Epipremnum Aureum was given the pet name Devil's Ivy as it was a "devil to get rid of". This bodes well for all plant parents as it means that it is extremely tough and one of the hardest house plants to kill. Great for beginners and experts alike it also features on the NASA clean air study which means that it removes toxins from the air such as benzene, formaldehyde & xylene and helps to make your city space air fresh and clean.
Here are my basic care rules for Devil's Ivy
- Water- I water mine when the top 3" of soil is dry. Give the soil a poke and if it seems dry water it. I noticed during winter that any time it was over watered the leaves curled in and looked floppy, simply letting it dry out fixed this issue. In the summer the leaves went yellow if it was too dry so I simply gave it a drink and then picked off any yellow dead leaves. I love the fact that the plant tells you if you are mistreating it. A general guide for watering this plant is 1 x week in summer (more during heat waves) and 1 x a fortnight in winter.
- Light wise the devil's ivy I had on the window sill seemed to struggle during the summer months, light shade, filtered light or indirect light is much better for Devil's Ivy.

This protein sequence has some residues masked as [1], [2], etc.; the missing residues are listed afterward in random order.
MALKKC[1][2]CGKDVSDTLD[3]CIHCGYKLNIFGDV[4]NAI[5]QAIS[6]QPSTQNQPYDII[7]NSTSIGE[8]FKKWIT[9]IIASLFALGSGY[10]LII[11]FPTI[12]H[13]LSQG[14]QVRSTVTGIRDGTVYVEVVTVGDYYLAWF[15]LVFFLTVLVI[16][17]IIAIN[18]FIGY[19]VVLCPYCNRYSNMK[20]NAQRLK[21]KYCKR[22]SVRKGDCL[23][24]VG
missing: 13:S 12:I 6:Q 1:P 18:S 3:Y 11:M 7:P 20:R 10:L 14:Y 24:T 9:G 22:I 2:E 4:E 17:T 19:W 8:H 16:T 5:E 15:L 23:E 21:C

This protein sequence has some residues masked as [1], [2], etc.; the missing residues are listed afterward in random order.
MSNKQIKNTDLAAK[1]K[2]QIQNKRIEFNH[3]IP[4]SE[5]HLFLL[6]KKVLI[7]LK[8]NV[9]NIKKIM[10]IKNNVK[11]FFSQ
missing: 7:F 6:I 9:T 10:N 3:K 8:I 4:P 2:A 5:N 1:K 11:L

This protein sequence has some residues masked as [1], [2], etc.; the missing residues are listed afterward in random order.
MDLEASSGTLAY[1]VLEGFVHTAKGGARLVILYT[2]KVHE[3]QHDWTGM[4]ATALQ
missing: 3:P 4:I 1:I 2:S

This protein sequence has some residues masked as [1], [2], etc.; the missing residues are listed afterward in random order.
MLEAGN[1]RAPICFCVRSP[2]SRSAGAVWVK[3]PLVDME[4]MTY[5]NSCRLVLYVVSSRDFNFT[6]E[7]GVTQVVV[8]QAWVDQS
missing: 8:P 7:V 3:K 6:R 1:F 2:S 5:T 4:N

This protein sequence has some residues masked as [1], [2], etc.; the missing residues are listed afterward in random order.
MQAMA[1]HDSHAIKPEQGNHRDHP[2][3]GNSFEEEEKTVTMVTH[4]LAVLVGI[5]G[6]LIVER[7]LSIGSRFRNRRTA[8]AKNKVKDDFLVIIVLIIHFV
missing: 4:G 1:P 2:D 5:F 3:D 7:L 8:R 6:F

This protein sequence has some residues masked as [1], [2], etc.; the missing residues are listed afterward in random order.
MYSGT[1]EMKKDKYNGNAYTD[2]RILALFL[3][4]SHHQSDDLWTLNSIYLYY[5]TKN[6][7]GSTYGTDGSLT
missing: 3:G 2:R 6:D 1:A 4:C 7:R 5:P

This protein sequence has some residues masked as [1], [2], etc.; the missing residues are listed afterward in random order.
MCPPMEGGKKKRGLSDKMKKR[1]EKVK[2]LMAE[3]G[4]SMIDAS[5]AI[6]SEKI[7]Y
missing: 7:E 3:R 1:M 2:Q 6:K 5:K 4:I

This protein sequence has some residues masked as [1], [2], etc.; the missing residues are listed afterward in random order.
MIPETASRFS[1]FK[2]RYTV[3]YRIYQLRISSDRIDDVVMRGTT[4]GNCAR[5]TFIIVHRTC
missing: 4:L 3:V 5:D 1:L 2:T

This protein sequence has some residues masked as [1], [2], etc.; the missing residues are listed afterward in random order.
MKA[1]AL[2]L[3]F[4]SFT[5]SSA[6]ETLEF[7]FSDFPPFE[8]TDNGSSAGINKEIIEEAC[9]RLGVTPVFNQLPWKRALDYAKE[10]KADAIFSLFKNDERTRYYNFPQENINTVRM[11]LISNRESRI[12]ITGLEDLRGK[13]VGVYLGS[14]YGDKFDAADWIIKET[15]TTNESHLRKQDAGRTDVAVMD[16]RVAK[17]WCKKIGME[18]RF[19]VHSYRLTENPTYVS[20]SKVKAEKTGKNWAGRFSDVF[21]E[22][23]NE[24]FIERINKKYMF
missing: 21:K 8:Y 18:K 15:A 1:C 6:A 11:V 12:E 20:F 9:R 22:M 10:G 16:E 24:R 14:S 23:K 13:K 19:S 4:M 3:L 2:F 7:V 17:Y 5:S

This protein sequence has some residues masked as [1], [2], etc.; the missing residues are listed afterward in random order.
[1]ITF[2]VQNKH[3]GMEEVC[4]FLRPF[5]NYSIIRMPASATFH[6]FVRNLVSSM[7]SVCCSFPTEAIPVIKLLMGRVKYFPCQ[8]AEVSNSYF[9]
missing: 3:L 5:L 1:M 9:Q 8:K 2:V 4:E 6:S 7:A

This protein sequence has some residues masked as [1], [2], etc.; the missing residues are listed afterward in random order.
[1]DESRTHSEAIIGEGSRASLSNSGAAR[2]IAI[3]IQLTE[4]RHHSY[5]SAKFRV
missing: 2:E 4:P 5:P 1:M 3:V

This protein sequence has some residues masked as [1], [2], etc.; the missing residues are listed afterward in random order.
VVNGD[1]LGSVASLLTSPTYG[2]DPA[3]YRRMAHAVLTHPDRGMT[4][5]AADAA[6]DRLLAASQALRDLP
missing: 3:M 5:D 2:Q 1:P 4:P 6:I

- Feed- feed these once a month between spring and autumn.
As plants go, Devil's Ivy is brilliant for beginners as it is such an easy plant to keep alive. You don't need to spend hours watering it and pruning it. It will let you know when it is unhappy, and it can tolerate various mistreatment. In fact the worst thing I have seen happen to a Devil's Ivy is that it has been overwatered and then not allowed to dry out. So eventually it went too soggy and mushy and died.
I had a pair of devils ivy that I leant out for a couple of months as part of a display and that came back with mould on the top of the soil. The leaves were droopy and I was worried that they wouldn't survive. Cue a few weeks later of dried out soil with minimal waterings and decent but not too much light levels, as well as scraping the mould off the soil, then the plants started thriving again and seemed extremely healthy!
So if you have a Devil's Ivy which seems like it is struggling- don't worry, more than likely you can bring it back to peak health!